• This is a RUSH transcript from "The O'Reilly Factor," April 3, 2012. This copy may not be in its final form and may be updated.

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    (BEGIN VIDEOTAPE)

    BILL O'REILLY, FOX NEWS HOST: So, you and Woody Allen, both comedians at heart, but total opposites. I mean, he wanted you in this movie.

    ANDREW DICE CLAY, ACTOR AND COMEDIAN: Yes, I mean it was like a --

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    -- freak thing to me because I get a call from --

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    -- my manager, Bruce, going, "Woody Allen wants to meet you tomorrow." And I thought he's teasing me, you know. Because, to me, I would never think Woody would understand what I do.

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    CLAY: When she had all that money, she wanted nothing to do with you. Now that she's broke, all of a sudden, she's moving in.

    SALLY HAWKINS, ACTRESS: She's not just broke. She's all screwed up. And it's none of your damn business, OK. She's family.

    CLAY: She stole our money.

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    O'REILLY: So, why did he want you.

    CLAY: He saw there was a lot more depth to me than what I do as a stand-up, let's say.

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    CLAY: "Excuse me, is this the end of the line." I said, "No, moron. It's the front and we're all standing (bleep) backwards."

    (LAUGHTER)

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    CLAY: I have to be honest, I'm very humbled by the whole experience and very grateful for it because acting is what I always wanted to do that's why I started and performed on comedy stages to like hone characters and develop my own method of acting.

    And it's been a crazy rollercoaster ride. People seem to be very happy with what I've done.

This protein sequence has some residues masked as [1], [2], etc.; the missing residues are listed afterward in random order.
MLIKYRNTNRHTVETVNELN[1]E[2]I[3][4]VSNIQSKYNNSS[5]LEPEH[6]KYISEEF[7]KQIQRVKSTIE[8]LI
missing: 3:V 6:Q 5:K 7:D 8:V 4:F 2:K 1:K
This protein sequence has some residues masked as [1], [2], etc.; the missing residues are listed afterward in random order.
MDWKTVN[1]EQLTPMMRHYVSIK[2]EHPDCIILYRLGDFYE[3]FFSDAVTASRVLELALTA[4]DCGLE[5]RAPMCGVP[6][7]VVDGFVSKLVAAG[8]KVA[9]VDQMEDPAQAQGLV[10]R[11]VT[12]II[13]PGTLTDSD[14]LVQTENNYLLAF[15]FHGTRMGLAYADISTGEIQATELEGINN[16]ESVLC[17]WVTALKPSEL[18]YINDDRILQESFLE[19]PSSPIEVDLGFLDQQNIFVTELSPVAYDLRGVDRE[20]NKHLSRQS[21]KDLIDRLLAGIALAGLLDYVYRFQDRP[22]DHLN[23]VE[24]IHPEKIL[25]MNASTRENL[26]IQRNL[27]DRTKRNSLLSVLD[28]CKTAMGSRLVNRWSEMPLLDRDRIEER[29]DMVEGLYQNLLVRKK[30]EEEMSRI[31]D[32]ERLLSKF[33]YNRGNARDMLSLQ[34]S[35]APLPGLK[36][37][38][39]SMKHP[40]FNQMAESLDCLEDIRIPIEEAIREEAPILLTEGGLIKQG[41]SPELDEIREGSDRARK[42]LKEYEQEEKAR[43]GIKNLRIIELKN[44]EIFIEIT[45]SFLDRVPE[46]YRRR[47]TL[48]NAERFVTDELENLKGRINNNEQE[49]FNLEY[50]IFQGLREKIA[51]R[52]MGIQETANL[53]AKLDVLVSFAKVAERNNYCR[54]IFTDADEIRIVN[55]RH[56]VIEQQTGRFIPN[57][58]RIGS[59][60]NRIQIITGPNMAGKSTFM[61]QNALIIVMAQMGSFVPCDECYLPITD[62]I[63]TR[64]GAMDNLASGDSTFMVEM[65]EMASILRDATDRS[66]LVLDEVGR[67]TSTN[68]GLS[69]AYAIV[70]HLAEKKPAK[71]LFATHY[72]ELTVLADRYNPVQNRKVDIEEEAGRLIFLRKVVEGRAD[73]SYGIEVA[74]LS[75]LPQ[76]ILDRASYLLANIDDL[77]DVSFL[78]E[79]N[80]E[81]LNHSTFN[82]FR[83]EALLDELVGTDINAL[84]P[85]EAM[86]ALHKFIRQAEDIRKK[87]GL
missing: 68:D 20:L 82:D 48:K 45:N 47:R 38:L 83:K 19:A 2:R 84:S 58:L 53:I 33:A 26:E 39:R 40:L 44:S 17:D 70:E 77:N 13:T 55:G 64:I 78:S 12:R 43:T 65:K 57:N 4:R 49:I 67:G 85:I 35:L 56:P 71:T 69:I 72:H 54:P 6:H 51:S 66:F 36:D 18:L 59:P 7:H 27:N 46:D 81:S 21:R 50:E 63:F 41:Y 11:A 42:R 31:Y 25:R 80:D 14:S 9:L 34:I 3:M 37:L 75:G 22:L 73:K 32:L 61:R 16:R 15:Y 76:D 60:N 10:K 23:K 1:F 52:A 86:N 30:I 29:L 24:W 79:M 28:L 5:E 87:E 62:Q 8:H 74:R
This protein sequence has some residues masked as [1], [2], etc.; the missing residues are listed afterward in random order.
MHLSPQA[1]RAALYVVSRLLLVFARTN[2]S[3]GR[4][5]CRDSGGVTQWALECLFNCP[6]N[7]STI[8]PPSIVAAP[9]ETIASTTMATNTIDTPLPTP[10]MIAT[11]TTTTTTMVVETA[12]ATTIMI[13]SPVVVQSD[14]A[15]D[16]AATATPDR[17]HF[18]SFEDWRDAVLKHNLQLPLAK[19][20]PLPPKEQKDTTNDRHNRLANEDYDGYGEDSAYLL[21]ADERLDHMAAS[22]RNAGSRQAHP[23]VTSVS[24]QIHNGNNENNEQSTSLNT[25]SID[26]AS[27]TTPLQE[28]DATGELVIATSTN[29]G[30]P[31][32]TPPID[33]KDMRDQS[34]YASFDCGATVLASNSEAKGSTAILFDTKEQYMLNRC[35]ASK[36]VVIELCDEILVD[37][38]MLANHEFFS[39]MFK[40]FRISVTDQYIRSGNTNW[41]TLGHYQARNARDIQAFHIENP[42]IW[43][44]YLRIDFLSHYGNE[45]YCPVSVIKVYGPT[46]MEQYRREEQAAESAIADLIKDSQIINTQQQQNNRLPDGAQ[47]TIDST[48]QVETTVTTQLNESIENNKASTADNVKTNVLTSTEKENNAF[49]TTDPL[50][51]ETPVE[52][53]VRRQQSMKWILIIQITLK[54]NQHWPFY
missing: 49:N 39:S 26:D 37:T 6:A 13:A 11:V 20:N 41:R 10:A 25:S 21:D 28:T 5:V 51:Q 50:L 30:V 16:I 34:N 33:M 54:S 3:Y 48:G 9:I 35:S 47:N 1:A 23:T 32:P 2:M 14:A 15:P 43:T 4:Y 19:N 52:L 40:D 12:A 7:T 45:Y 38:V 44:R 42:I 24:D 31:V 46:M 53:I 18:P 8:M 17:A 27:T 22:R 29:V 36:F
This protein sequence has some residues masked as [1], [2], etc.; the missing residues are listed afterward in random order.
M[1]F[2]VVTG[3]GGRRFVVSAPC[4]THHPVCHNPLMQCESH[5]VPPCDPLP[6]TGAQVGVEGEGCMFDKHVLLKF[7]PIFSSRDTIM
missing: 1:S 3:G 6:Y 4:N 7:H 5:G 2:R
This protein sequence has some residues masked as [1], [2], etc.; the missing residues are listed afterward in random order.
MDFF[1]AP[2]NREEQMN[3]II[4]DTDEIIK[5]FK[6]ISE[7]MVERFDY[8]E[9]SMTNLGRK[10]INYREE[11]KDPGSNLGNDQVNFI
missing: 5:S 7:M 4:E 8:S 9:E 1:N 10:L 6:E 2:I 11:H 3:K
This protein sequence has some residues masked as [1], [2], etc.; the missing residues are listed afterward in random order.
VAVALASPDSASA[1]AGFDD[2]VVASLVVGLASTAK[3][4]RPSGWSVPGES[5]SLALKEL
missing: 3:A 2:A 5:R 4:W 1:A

O'REILLY: Good. I've been a big critic of entertainers who sell product to children. And the stuff is raw, profane, disrespectful. And impressionable children pick up on it.

    Now, that's a very controversial stance that I've taken. Do you have any feeling about that.

    CLAY: Well, you know, my big concern, not so much with comedy and music, is more what goes on with the Internet because that's the easy access to me.

    O'REILLY: Right.

    CLAY: I mean I'm probably the most vile comic on stage because I -- you know, my persona is a tough-talking Brooklyn guy.

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    CLAY: Wait, I've got to feel it. I've got to (bleep) feel it. Shut the (bleep) up.

    (LAUGHTER)

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    O'REILLY: Why did you decide to be so raw in your act.

    CLAY: Well, once I decided to really delve into the stand-up and I would see that a lot of comics don't really understand performance art, meaning walk around, meaning really entertain other than their jokes, to give people a show. I'd put it that way.

    It was almost like, "I wanted to put and build a comedic hero."

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    CLAY: Jack and Jill went up the hill, both with a buck and a quarter. Jill came down with 2.50, oh!

    (LAUGHTER)

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    CLAY: When I grew up, I said, "There was never a comic that had that bigger than life, tough-talking attitude.

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